Classic Fudge

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Heather says:
I recently found an old recipe for fudge, it wasn’t my own, as I have never truly enjoyed candy making. Thankfully the ingredients were simple and some research into the chemistry of fudge making gave me the tools to pass along this tasty and traditional version. In the near future I’ll post newer versions that use less traditional ingredients such as corn syrup or marshmallow creme and are less likely to fail.

I cannot emphasize enough, that you must be patient with this recipe. If you’re looking for a quick, toss together version, this is not it.

Aside from the listed ingredients you will need: a sturdy pot with a heavy bottom, a long handled wooden spoon, an accurate thermometer, an 8×8 pan, and patience. If you live at a high altitude it is important that you adjust the temperature.

To adjust for altitude, bring plain water to a boil, place your thermometer into the boiling water and record the temperature after five minutes. Take this number and subtract it from 212F or 100C. When preparing candy adjust your temperature by subtracting the difference from the temperature required in the recipe. In today’s example you’d subtract your total from 234F.

Do this in several types of weather, high and low pressure fronts may affect your reading. 

Making candy, such as a fudge, is a process of melting sugar and then convincing it to reform into a more pleasing crystalline structure. Sounds a lot like chemistry, because it is. When you melt the sugar with the milk and chocolate you are creating a supersaturated solution, which is a highly unstable product. Many variables can cause the sugar to rapidly crystalize creating large and displeasing crystals.  Handle the fudge gently and avoid jarring the pot or cooling it too quickly and you’ll soon somewhat soon have a panfull of delicious fudge.


  • 1 cup whole milk (the fat content is important)
  • 2 squares unsweetened baking chocolate
  • 2 cups white sugar
  • 1/4 tsp salt
  • 1 TBSP butter + butter to grease the pan
  • 1 tsp vanilla

Grease your 8×8 pan.

In your heavy sauce pan place the milk and chocolate over medium heat and stir until it comes to a boil. Continue stirring and allow to boil for one minute.

Add the sugar and salt, stirring slowly but constantly. Clip the thermometer to the pan and ensure the probe or tip of the thermometer is not touching the bottom. Stir slowly.

Some versions of fudge making recommend you stop stirring as soon as the syrup begins boiling and patiently await the syrup to reach 234F – 240F This is a bad, bad idea as trial #2 (not pictured) demonstrated.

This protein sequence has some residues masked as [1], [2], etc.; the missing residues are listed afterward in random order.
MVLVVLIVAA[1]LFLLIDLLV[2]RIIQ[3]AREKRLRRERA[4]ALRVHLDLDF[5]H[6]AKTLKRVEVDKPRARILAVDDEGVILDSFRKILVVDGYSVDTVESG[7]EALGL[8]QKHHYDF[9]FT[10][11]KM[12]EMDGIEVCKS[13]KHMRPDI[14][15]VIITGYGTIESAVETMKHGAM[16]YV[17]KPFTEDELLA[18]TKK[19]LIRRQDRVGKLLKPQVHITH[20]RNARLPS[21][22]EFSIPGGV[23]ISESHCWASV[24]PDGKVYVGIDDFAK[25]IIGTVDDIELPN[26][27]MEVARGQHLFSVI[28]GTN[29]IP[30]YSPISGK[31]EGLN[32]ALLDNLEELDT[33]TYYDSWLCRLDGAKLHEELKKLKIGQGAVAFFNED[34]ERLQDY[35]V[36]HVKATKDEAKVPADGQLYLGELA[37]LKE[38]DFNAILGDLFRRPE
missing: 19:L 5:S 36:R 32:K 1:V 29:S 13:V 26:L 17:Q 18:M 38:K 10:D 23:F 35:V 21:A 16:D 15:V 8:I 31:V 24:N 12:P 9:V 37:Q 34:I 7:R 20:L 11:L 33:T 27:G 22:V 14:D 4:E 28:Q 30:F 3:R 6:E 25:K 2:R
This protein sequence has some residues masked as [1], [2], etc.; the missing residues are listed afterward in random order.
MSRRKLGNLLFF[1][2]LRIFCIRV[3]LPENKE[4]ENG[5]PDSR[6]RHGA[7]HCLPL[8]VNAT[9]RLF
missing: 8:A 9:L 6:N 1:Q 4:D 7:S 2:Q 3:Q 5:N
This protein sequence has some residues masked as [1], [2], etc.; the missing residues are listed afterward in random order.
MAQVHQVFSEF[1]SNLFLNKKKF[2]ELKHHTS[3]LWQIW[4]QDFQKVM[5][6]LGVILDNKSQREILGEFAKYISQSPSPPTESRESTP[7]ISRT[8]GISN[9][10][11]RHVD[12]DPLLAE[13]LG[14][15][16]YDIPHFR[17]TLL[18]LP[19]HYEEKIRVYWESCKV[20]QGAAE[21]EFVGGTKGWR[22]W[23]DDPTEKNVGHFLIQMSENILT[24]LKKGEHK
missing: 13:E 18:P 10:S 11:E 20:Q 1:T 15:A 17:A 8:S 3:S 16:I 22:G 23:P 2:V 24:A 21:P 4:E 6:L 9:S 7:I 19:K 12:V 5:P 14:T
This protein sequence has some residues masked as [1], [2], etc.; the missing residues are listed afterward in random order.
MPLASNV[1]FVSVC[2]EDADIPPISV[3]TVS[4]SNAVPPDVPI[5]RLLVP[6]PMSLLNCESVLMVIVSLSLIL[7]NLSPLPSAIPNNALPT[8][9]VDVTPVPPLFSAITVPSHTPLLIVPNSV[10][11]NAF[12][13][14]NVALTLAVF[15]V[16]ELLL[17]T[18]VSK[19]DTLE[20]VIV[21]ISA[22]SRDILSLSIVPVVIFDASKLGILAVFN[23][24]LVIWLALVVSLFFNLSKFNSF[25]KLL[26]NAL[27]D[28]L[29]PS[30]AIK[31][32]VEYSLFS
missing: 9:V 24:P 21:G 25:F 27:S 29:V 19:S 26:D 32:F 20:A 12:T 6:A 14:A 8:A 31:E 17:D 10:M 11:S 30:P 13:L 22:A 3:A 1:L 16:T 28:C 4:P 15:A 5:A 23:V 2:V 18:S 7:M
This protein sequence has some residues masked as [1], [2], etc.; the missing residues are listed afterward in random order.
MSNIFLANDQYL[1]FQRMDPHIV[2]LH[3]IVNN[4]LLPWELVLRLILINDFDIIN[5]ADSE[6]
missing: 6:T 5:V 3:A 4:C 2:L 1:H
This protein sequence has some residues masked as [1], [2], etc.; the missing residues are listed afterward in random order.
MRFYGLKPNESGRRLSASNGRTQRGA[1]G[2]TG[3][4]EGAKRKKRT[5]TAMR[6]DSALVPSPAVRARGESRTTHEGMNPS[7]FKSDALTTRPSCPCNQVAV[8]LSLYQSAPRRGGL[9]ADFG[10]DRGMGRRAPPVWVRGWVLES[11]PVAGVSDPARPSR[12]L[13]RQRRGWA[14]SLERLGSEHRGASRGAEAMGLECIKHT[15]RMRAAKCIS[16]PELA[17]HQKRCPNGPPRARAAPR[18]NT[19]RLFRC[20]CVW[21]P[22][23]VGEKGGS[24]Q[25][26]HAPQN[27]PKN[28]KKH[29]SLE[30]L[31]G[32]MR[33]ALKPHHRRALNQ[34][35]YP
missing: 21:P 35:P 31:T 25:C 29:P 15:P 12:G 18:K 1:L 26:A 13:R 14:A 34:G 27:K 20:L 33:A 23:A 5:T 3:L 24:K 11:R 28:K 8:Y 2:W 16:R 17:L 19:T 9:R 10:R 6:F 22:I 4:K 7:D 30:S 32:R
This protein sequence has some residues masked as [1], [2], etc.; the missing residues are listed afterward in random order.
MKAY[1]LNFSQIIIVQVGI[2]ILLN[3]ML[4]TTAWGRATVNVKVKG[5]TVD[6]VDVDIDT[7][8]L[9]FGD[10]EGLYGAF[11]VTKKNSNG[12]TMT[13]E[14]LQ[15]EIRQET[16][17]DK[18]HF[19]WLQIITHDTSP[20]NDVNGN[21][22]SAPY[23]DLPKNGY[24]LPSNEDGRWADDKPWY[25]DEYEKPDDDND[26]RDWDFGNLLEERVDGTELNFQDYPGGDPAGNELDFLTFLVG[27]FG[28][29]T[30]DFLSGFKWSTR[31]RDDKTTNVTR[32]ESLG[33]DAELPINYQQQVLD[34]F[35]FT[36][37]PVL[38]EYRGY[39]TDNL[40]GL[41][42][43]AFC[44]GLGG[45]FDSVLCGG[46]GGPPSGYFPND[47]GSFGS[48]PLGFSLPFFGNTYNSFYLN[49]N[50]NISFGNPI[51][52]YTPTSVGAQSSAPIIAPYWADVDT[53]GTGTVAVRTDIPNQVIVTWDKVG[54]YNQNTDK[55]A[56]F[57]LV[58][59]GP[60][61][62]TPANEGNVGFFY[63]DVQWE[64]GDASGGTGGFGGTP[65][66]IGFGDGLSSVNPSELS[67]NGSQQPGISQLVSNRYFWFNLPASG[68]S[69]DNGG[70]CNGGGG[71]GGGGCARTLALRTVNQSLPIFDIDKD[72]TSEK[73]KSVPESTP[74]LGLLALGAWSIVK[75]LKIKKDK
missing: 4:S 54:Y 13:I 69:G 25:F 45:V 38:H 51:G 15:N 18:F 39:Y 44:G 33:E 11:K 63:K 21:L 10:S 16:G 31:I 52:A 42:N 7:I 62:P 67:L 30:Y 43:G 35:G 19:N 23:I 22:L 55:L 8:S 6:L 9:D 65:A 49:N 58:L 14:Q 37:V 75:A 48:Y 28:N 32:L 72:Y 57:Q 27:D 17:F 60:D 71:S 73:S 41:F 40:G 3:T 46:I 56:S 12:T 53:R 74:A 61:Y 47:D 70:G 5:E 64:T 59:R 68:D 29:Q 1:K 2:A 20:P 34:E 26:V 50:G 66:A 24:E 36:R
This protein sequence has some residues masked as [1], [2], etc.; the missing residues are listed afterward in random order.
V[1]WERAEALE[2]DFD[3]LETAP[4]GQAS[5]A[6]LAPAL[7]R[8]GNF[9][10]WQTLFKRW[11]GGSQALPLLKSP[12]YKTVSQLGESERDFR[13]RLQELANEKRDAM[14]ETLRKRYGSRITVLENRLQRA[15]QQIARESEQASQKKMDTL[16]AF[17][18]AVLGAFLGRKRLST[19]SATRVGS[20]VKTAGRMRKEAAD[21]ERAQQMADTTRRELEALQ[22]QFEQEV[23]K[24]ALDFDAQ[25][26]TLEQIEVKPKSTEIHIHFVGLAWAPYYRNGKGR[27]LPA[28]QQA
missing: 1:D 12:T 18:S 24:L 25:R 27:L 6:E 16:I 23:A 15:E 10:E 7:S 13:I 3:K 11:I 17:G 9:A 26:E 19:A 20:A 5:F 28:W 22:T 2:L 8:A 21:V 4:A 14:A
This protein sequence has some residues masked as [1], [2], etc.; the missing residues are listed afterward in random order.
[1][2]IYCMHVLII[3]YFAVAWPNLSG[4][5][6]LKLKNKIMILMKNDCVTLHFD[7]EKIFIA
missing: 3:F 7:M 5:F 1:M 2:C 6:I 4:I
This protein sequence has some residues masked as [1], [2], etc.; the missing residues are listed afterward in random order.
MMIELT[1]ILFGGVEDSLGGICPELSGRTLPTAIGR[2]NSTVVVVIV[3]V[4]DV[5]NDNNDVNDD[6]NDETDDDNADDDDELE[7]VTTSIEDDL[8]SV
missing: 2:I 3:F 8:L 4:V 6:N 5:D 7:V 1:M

Continue to stir gently until the syrup reaches 234F. If you have an electric stove you may have to continue increasing the heat to reach this temperature, with a gas stove you should be able to cook over a medium flame, but watch your thermometer carefully, if the temperature begins to hover around a specific temperature, rising one degree and cooling back, carefully increase the flame.

As soon as the temperature reaches 234F remove from the heat and set on a rack or trivet to cool until the temperature drops to 110F. 

By the way this recipe is excellent for hiding in the kitchen with a book.  Oh honey, can you get the kids? I’m making fudge!

Once the syrup has cooled to 110F, stir in the butter and vanilla. Stir  until the chocolate begins to lose its glossy appearance and begins to feel thicker. Here’s where the patience comes into play, it could take as long as 6 or 7 minutes for this to happen. Spread it in your buttered 8×8 pan and allow to cool completely.

Cut into squares and enjoy. Store in an airtight container between sheets of waxed paper.

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1 thought on “Classic Fudge”

  1. Heather, thank you so much! I think this is the fudge my dad made back in the 1970’s and 1980’s. He took the recipe with him when he passed away. I have been looking and tasting ever since.

    My dad never used a thermometer to make it and it always turned out great! I am going to use one!

    Thanks again!!!!


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